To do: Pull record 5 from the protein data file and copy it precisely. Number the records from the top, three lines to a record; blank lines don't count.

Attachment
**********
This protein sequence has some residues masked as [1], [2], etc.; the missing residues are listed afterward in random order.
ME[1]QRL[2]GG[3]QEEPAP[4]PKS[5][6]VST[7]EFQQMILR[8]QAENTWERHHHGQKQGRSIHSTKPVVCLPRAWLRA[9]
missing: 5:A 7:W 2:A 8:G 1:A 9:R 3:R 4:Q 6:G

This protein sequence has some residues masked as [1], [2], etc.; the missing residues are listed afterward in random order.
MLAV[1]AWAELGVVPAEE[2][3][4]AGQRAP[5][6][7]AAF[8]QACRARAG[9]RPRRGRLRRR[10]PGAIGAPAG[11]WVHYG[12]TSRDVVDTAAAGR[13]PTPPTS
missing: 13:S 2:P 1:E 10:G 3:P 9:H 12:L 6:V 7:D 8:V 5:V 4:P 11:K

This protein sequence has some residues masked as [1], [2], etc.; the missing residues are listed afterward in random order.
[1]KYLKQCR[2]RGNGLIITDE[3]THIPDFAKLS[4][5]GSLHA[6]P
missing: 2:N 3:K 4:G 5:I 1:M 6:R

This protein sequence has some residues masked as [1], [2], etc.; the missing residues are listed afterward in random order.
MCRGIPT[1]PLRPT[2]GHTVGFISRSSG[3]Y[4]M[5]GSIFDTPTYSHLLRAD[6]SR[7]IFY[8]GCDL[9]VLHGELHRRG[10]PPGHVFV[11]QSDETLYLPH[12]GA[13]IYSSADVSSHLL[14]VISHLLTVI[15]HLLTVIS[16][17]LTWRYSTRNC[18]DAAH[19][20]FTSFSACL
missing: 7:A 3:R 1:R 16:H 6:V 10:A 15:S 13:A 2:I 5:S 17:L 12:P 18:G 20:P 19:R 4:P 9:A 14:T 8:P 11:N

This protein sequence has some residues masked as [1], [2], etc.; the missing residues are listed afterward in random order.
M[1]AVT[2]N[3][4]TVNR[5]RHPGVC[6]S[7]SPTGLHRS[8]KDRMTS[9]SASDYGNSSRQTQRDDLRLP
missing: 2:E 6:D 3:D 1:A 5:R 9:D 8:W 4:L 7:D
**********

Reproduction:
This protein sequence has some residues masked as [1], [2], etc.; the missing residues are listed afterward in random order.
M[1]AVT[2]N[3][4]TVNR[5]RHPGVC[6]S[7]SPTGLHRS[8]KDRMTS[9]SASDYGNSSRQTQRDDLRLP
missing: 2:E 6:D 3:D 1:A 5:R 9:D 8:W 4:L 7:D